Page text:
Worse luck, every few days you visit that same supermarket, stand in line beside the Exquisite Caramel Ice Cream addict, with another two boxes in her cart, and hear her recite her insecurities again.

Welcome to the modern novel. No, not all. But too many. Recently read another one myself.

Let’s say you’ve been asked to edit some current book — your choice. So you open it in a new window, start at Chapter Two and delete all the negative self-talk. How much will be left?

Can you fill in those gaps with ACTION? An outside CRISIS they must deal with? Other issues going on apart from main character blow-ups. Maybe leave just a phrase here and there to let the reader know those feelings are still in the background. Once in every  chapter is often enough, IMO.

Can you add some ENVIRONMENT? In one story I read, the female MC and her parents had joined a wagon train. Though they would have been crossing amazing new territory, scenic description was scant. (Saves research, I guess.) Pages were filled with how she was attracted to/ couldn’t let herself fall for/ the scout or he was attracted to/ couldn’t let himself fall for/ her.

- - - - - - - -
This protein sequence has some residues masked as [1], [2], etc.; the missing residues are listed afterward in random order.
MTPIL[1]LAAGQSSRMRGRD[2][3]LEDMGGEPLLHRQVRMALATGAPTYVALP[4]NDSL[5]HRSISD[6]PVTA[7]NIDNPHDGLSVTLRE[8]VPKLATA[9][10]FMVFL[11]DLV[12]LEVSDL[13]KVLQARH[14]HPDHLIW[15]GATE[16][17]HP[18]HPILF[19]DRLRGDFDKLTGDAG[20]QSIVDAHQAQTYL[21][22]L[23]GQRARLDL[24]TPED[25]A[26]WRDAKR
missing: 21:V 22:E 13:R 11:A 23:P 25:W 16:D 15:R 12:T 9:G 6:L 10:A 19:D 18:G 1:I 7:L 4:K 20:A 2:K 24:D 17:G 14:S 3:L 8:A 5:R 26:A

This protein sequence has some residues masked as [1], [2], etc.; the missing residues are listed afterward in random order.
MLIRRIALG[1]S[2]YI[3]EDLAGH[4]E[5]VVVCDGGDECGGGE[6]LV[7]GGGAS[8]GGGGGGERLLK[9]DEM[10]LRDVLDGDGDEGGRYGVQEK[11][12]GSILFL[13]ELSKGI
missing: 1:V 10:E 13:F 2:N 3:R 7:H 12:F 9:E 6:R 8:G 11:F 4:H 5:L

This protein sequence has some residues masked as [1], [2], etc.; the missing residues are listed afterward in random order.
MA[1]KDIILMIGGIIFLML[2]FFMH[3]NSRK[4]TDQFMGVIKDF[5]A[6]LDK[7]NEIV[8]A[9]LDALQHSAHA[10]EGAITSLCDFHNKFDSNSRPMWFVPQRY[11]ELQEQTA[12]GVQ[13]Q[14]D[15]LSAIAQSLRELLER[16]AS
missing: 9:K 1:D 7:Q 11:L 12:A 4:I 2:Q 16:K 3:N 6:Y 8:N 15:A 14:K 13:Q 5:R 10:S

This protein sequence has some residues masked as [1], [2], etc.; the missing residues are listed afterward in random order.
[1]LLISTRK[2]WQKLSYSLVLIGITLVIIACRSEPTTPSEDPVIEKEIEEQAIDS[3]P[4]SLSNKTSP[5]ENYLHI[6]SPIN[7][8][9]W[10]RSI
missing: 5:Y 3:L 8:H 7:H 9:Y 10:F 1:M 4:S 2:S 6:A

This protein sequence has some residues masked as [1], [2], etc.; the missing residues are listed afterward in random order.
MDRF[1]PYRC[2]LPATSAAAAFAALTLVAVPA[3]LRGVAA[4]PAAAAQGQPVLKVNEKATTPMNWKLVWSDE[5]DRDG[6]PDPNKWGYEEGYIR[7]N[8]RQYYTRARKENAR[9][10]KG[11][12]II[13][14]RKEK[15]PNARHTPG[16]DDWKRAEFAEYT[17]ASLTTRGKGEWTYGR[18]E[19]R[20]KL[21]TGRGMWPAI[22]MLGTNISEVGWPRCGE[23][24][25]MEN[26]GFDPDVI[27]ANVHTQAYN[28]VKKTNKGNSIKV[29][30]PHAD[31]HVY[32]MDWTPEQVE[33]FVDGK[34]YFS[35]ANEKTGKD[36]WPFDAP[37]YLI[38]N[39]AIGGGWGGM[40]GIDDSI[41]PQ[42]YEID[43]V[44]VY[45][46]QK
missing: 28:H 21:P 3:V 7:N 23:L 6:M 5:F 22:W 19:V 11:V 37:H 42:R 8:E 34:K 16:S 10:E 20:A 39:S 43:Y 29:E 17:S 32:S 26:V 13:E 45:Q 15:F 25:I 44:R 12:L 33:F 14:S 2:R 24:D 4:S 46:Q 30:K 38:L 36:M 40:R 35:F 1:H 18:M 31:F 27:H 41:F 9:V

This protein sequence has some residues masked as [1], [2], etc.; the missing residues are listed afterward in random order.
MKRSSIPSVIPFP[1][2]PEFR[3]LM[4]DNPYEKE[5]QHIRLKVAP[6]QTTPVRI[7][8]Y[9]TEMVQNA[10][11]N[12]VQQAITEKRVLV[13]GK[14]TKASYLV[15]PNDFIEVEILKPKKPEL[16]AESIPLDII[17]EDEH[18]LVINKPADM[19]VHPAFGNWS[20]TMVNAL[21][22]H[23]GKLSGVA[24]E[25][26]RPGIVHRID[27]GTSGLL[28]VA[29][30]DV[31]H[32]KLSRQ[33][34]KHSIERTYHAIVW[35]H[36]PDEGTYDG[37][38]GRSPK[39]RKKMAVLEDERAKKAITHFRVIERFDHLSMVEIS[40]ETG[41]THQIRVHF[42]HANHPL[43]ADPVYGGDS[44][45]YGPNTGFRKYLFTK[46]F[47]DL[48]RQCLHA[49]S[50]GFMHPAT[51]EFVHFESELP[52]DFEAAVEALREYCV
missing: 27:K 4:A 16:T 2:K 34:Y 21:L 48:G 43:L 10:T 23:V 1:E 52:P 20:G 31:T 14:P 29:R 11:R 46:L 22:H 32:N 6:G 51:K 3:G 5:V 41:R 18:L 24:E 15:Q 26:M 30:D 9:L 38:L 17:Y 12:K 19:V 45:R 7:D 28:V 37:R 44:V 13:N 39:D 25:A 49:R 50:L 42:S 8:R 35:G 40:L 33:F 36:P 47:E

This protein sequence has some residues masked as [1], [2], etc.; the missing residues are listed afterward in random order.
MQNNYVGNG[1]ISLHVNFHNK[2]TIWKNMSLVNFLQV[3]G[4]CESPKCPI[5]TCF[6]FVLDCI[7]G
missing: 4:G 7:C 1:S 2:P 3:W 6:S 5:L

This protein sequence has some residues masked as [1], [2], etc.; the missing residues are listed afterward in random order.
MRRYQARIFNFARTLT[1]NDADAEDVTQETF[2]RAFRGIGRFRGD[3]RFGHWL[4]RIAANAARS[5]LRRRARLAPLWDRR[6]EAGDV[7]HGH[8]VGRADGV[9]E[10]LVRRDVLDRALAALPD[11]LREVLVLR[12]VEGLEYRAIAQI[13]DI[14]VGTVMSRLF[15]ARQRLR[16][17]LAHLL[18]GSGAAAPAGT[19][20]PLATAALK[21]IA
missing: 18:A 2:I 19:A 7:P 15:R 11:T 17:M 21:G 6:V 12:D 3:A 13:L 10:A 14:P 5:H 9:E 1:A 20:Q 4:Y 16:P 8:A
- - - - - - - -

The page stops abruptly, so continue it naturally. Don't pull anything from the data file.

What about adding a new CHARACTER? A jolly old auntie or uncle to give readers a break from the intense focus on the lovers’ spats. Wodehouse added the smooth-talking, conniving Uncle Chris who squandered Jill’s inheritance in poor stock market investments, but was always ready to fleece some new lamb. The author devotes some paragraphs to Jill’s assessment and acceptance of her uncle’s nature and weaknesses; these in turn show Jill’s compassionate nature.